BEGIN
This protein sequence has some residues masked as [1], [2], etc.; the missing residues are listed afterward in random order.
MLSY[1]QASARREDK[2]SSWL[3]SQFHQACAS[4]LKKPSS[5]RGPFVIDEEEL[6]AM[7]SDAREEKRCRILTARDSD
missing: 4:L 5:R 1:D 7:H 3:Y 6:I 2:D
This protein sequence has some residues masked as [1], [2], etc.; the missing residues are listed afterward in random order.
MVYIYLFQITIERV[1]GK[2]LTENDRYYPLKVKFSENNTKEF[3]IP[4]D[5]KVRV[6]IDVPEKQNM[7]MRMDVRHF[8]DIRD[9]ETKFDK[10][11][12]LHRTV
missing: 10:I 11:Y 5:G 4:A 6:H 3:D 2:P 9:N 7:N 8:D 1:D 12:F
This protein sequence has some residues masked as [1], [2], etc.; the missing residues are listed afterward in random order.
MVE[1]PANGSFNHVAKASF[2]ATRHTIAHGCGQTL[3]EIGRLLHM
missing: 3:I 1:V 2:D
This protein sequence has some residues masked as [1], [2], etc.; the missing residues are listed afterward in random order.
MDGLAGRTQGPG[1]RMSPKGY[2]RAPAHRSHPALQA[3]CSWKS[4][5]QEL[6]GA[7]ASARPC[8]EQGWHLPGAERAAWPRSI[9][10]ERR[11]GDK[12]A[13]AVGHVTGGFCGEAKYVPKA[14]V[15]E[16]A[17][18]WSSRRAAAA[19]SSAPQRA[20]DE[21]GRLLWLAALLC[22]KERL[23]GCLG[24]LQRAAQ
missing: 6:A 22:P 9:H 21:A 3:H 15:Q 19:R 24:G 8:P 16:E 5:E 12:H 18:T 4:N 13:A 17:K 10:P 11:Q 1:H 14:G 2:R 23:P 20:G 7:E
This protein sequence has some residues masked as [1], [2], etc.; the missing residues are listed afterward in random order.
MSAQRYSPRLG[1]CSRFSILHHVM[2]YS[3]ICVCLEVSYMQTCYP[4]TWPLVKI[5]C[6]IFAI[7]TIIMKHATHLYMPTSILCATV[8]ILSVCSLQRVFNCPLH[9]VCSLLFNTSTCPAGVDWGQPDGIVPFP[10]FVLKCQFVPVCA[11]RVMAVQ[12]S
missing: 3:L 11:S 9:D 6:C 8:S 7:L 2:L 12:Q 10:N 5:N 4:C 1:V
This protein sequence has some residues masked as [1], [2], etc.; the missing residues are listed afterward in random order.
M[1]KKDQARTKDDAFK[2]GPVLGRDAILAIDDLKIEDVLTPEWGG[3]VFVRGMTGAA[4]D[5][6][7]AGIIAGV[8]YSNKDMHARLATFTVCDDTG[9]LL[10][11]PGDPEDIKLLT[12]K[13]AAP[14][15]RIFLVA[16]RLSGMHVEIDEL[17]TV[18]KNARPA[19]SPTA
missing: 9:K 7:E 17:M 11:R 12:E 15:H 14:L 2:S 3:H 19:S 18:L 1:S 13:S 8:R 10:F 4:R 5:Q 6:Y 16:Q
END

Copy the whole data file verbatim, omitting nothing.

This protein sequence has some residues masked as [1], [2], etc.; the missing residues are listed afterward in random order.
MLSY[1]QASARREDK[2]SSWL[3]SQFHQACAS[4]LKKPSS[5]RGPFVIDEEEL[6]AM[7]SDAREEKRCRILTARDSD
missing: 4:L 5:R 1:D 7:H 3:Y 6:I 2:D
This protein sequence has some residues masked as [1], [2], etc.; the missing residues are listed afterward in random order.
MVYIYLFQITIERV[1]GK[2]LTENDRYYPLKVKFSENNTKEF[3]IP[4]D[5]KVRV[6]IDVPEKQNM[7]MRMDVRHF[8]DIRD[9]ETKFDK[10][11][12]LHRTV
missing: 10:I 11:Y 5:G 4:A 6:H 3:D 2:P 9:N 7:N 8:D 1:D 12:F
This protein sequence has some residues masked as [1], [2], etc.; the missing residues are listed afterward in random order.
MVE[1]PANGSFNHVAKASF[2]ATRHTIAHGCGQTL[3]EIGRLLHM
missing: 3:I 1:V 2:D
This protein sequence has some residues masked as [1], [2], etc.; the missing residues are listed afterward in random order.
MDGLAGRTQGPG[1]RMSPKGY[2]RAPAHRSHPALQA[3]CSWKS[4][5]QEL[6]GA[7]ASARPC[8]EQGWHLPGAERAAWPRSI[9][10]ERR[11]GDK[12]A[13]AVGHVTGGFCGEAKYVPKA[14]V[15]E[16]A[17][18]WSSRRAAAA[19]SSAPQRA[20]DE[21]GRLLWLAALLC[22]KERL[23]GCLG[24]LQRAAQ
missing: 6:A 22:P 9:H 21:A 3:H 15:Q 19:R 24:G 8:P 16:E 5:E 12:H 18:T 4:N 13:A 17:K 10:P 11:Q 1:H 14:G 2:R 23:P 20:G 7:E
This protein sequence has some residues masked as [1], [2], etc.; the missing residues are listed afterward in random order.
MSAQRYSPRLG[1]CSRFSILHHVM[2]YS[3]ICVCLEVSYMQTCYP[4]TWPLVKI[5]C[6]IFAI[7]TIIMKHATHLYMPTSILCATV[8]ILSVCSLQRVFNCPLH[9]VCSLLFNTSTCPAGVDWGQPDGIVPFP[10]FVLKCQFVPVCA[11]RVMAVQ[12]S
missing: 3:L 11:S 9:D 6:C 8:S 7:L 2:L 12:Q 10:N 5:N 4:C 1:V
This protein sequence has some residues masked as [1], [2], etc.; the missing residues are listed afterward in random order.
M[1]KKDQARTKDDAFK[2]GPVLGRDAILAIDDLKIEDVLTPEWGG[3]VFVRGMTGAA[4]D[5][6][7]AGIIAGV[8]YSNKDMHARLATFTVCDDTG[9]LL[10][11]PGDPEDIKLLT[12]K[13]AAP[14][15]RIFLVA[16]RLSGMHVEIDEL[17]TV[18]KNARPA[19]SPTA
missing: 9:K 7:E 17:M 11:R 12:E 15:H 14:L 2:S 3:H 19:S 18:L 1:S 13:S 8:R 10:F 4:R 5:Q 6:Y 16:Q